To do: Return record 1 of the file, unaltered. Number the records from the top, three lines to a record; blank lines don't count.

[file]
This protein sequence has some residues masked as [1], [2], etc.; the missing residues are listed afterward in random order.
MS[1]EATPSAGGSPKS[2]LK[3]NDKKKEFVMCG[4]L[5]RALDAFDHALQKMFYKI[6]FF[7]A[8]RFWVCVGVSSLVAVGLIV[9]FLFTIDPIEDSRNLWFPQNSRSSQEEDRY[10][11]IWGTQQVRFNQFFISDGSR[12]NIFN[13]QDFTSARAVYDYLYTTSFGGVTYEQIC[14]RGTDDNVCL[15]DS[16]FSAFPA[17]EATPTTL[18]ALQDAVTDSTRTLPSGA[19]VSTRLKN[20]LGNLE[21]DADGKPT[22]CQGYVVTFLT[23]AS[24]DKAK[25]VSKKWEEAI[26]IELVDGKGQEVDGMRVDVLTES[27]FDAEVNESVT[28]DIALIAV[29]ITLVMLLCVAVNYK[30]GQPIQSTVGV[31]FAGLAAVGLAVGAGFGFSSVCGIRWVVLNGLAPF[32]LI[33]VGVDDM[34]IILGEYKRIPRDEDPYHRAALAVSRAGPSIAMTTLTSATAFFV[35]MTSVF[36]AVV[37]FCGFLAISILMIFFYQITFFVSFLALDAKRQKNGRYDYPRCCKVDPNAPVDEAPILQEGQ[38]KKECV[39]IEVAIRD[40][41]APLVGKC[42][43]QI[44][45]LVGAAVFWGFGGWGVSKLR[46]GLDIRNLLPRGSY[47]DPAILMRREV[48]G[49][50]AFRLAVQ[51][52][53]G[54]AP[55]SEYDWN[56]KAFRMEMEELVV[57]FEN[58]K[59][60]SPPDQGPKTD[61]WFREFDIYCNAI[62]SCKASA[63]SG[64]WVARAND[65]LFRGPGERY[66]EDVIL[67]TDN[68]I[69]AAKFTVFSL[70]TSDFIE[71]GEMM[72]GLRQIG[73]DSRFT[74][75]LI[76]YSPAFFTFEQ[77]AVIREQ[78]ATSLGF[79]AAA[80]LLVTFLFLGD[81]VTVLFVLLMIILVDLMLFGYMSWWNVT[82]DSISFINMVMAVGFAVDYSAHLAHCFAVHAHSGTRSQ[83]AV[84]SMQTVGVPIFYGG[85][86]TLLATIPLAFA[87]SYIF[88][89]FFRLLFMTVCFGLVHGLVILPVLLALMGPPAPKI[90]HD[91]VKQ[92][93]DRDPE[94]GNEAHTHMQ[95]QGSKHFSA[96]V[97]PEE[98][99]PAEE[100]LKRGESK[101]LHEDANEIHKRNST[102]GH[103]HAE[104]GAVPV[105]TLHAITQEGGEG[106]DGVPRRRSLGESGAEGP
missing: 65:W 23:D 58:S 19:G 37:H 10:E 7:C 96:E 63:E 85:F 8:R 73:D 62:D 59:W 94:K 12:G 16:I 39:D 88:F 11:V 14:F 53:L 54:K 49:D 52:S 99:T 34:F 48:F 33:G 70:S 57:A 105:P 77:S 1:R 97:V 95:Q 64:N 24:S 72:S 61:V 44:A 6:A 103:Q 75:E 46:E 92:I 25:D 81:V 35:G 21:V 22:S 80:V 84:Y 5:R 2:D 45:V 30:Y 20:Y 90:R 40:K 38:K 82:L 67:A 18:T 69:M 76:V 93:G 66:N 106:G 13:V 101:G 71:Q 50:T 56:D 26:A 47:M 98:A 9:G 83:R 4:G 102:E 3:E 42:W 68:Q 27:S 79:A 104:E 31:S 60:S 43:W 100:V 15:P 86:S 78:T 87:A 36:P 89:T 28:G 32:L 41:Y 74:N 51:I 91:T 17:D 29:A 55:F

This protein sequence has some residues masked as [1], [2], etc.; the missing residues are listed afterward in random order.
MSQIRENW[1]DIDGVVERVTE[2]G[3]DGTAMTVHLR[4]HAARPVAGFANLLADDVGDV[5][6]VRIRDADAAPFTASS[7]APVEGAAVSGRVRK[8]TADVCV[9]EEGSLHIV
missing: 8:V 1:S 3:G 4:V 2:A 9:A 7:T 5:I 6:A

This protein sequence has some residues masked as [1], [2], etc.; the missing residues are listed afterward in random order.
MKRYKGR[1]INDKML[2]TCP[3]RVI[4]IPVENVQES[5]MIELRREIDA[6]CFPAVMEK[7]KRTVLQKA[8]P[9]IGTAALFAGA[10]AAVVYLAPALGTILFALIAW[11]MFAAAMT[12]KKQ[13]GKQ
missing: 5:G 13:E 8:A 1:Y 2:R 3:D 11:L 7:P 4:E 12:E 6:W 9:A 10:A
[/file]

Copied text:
This protein sequence has some residues masked as [1], [2], etc.; the missing residues are listed afterward in random order.
MS[1]EATPSAGGSPKS[2]LK[3]NDKKKEFVMCG[4]L[5]RALDAFDHALQKMFYKI[6]FF[7]A[8]RFWVCVGVSSLVAVGLIV[9]FLFTIDPIEDSRNLWFPQNSRSSQEEDRY[10][11]IWGTQQVRFNQFFISDGSR[12]NIFN[13]QDFTSARAVYDYLYTTSFGGVTYEQIC[14]RGTDDNVCL[15]DS[16]FSAFPA[17]EATPTTL[18]ALQDAVTDSTRTLPSGA[19]VSTRLKN[20]LGNLE[21]DADGKPT[22]CQGYVVTFLT[23]AS[24]DKAK[25]VSKKWEEAI[26]IELVDGKGQEVDGMRVDVLTES[27]FDAEVNESVT[28]DIALIAV[29]ITLVMLLCVAVNYK[30]GQPIQSTVGV[31]FAGLAAVGLAVGAGFGFSSVCGIRWVVLNGLAPF[32]LI[33]VGVDDM[34]IILGEYKRIPRDEDPYHRAALAVSRAGPSIAMTTLTSATAFFV[35]MTSVF[36]AVV[37]FCGFLAISILMIFFYQITFFVSFLALDAKRQKNGRYDYPRCCKVDPNAPVDEAPILQEGQ[38]KKECV[39]IEVAIRD[40][41]APLVGKC[42][43]QI[44][45]LVGAAVFWGFGGWGVSKLR[46]GLDIRNLLPRGSY[47]DPAILMRREV[48]G[49][50]AFRLAVQ[51][52][53]G[54]AP[55]SEYDWN[56]KAFRMEMEELVV[57]FEN[58]K[59][60]SPPDQGPKTD[61]WFREFDIYCNAI[62]SCKASA[63]SG[64]WVARAND[65]LFRGPGERY[66]EDVIL[67]TDN[68]I[69]AAKFTVFSL[70]TSDFIE[71]GEMM[72]GLRQIG[73]DSRFT[74][75]LI[76]YSPAFFTFEQ[77]AVIREQ[78]ATSLGF[79]AAA[80]LLVTFLFLGD[81]VTVLFVLLMIILVDLMLFGYMSWWNVT[82]DSISFINMVMAVGFAVDYSAHLAHCFAVHAHSGTRSQ[83]AV[84]SMQTVGVPIFYGG[85][86]TLLATIPLAFA[87]SYIF[88][89]FFRLLFMTVCFGLVHGLVILPVLLALMGPPAPKI[90]HD[91]VKQ[92][93]DRDPE[94]GNEAHTHMQ[95]QGSKHFSA[96]V[97]PEE[98][99]PAEE[100]LKRGESK[101]LHEDANEIHKRNST[102]GH[103]HAE[104]GAVPV[105]TLHAITQEGGEG[106]DGVPRRRSLGESGAEGP
missing: 65:W 23:D 58:S 19:G 37:H 10:E 7:C 96:E 63:E 85:F 8:R 73:D 62:D 59:W 94:K 12:G 16:I 39:D 88:F 11:V 14:F 53:L 54:K 49:D 52:S 99:T 34:F 48:F 33:G 70:S 57:A 105:P 77:S 1:R 97:V 95:Q 64:N 24:S 72:S 61:V 44:A 6:A 103:Q 75:E 46:E 92:I 25:D 81:V 35:G 21:V 22:S 80:V 84:Y 5:R 2:D 45:V 30:Y 20:Y 90:R 40:K 38:K 82:L 67:A 18:T 69:M 76:V 93:G 66:N 106:G 13:V 101:G 71:Q 50:T 56:D 26:A 47:M 98:A 9:G 83:R 4:G 102:E 3:E 42:W 68:Q 27:S 79:A 104:E 31:S 60:S 43:W 100:V 15:P 86:S 78:T 87:A 36:P 89:T 28:G 32:L 41:Y 74:N 51:I 91:T 17:D 29:A 55:F